Protecting Vermont’s children from toxins

In a time when good news seems all too rare, Vermont has just taken a giant step forward toward protecting children from toxic chemical exposure.

The Legislative Committee on Administrative Rules has approved an important rule puts into place the effective regulation intended under the Toxic-Free Families Act (Act 188) which was enacted in 2014.

Under the new rule, manufacturers of goods marketed to children under 12 will be required to reveal if their products contain any of the sixty-six identified chemicals of “high concern” that were named in Act 188. Disclosure of this information will allow parents to make informed decisions about the products they choose for their families.

According to Lauren Hierl, political director of Vermont Conservation Voters:“The rule approved today is a huge win for Vermont’s children. We will finally know which products contain chemicals linked to cancer, asthma, birth defects, and more. As a parent, I’m excited to know that I’ll be able to avoid exposing my children to toxic chemicals in the products I’m choosing to bring into my home. I thank the Department of Health for proposing, and legislators for upholding, this important rule.”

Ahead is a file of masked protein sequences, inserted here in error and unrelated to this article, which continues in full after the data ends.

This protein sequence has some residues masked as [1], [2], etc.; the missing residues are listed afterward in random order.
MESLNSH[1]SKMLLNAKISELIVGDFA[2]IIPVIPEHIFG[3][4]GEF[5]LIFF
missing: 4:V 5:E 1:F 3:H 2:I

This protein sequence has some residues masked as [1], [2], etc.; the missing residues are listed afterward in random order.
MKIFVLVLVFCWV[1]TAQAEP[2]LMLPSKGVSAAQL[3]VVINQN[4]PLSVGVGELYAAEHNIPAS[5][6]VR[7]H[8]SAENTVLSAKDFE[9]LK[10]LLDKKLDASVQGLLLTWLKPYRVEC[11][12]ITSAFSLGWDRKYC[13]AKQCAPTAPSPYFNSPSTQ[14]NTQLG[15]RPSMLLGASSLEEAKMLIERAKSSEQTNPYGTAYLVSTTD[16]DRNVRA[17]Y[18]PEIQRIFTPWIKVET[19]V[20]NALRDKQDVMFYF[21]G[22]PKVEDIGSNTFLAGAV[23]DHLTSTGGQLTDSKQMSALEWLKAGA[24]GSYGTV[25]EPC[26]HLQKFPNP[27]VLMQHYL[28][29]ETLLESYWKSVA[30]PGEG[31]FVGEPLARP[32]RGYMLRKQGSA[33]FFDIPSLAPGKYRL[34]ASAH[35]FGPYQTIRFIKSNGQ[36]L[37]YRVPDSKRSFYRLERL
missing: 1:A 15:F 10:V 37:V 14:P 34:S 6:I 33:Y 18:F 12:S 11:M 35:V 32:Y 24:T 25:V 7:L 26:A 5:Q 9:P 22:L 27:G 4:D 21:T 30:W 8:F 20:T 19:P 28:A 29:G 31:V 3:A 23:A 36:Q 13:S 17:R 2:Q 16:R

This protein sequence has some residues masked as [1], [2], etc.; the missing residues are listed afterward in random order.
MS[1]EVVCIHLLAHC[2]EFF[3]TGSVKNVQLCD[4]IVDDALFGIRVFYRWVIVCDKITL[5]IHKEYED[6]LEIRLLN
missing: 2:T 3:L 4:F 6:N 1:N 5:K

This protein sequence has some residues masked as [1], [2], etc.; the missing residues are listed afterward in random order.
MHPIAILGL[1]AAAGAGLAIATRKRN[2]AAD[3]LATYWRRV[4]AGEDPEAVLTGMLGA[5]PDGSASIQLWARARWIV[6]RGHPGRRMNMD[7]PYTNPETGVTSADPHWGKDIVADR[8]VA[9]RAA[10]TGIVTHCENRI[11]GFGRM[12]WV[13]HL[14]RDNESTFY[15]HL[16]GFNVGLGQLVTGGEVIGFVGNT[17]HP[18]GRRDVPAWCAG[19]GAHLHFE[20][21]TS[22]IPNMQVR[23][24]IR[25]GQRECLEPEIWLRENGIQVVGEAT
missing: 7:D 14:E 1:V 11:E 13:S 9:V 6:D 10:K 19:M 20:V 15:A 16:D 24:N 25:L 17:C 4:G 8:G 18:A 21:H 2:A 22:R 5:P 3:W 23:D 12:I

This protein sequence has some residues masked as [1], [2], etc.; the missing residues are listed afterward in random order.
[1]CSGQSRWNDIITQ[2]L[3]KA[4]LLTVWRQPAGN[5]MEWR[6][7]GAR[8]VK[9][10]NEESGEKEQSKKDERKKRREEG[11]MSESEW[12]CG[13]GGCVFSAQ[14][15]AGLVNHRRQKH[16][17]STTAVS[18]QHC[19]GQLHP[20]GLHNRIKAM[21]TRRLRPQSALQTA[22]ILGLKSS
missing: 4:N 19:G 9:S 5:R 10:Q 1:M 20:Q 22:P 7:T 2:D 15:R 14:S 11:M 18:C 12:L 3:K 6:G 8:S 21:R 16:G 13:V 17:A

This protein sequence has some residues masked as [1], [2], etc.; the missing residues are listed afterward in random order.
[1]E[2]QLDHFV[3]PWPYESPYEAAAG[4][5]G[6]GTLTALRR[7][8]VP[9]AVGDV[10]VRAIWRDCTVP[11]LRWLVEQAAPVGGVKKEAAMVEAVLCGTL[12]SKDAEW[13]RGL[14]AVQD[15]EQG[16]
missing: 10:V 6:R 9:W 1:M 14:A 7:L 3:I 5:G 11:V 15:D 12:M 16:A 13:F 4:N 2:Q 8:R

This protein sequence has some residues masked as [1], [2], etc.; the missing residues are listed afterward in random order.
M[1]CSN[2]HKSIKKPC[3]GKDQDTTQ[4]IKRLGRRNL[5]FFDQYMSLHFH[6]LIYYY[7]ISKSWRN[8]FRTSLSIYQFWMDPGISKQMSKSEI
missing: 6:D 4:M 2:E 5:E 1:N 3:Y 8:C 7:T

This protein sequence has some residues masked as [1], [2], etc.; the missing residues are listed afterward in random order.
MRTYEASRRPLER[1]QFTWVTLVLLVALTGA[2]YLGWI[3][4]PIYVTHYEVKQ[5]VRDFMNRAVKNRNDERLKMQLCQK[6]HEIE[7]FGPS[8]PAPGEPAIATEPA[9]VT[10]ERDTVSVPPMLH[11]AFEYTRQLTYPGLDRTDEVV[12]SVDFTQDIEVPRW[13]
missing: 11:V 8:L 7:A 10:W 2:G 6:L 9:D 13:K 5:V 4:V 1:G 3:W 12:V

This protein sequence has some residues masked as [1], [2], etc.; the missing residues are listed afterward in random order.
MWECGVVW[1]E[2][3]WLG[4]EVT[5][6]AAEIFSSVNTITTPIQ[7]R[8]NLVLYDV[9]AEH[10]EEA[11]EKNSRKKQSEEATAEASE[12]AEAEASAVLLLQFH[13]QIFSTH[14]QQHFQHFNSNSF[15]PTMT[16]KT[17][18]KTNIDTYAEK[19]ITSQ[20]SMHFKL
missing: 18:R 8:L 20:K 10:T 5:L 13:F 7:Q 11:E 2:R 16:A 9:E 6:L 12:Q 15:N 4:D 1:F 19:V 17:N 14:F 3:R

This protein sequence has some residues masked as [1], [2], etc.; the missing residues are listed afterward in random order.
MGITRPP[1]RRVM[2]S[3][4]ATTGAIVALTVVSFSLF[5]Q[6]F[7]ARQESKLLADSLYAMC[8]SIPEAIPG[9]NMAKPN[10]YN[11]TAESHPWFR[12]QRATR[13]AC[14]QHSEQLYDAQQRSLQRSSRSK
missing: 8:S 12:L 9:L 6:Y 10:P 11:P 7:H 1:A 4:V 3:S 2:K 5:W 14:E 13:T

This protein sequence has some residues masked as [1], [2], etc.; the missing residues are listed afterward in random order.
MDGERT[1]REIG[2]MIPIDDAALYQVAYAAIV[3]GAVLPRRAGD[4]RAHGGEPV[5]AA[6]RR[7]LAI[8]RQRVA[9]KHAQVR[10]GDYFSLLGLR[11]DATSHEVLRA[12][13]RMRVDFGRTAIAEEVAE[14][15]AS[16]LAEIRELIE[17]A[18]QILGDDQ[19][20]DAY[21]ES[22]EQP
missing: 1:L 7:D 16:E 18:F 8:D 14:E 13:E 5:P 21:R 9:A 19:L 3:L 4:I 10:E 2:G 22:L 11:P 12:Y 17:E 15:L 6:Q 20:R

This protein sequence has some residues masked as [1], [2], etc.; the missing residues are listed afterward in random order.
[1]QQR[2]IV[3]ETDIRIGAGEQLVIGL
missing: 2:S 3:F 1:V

To which Falko Schilling, consumer and environmental advocate at Vermont Public Interest Research Group (VPIRG) added:

“For too long the chemical and toy industries have decided which chemicals our children are exposed to, and today they were fighting to continue hiding what’s in products on our store shelves. Vermont chose our children’s health over corporate profits, and our state is now leading the way in letting consumers make informed decisions and help people avoid children’s products with harmful chemicals.”

It’s the least we can do.

Note: I am proud to serve as a member of the Board of Vermont Conservation Voters.

About Sue Prent

Artist/Writer/Activist living in St. Albans, Vermont with my husband since 1983. I was born in Chicago; moved to Montreal in 1969; lived there and in Berlin, W. Germany until we finally settled in St. Albans.

3 thoughts on “Protecting Vermont’s children from toxins

  1. Phil Scott opposed enhancing this law

    Lt. Gov. Phil Scott was on the job in the VT Senate long enough last April to cast a tie breaking vote against measures to enhance this law. Perhaps looking ahead to his run for governor and with an eye on his business buddies he explained why he voted against strengthening rules that keep chemicals out of children’s toys […]so as not to “create uncertainty” for them[businesses]. Scott explained that the weaker version of the law should be “given a chance” so we could “see what happens.”

Leave a Reply

Your email address will not be published. Required fields are marked *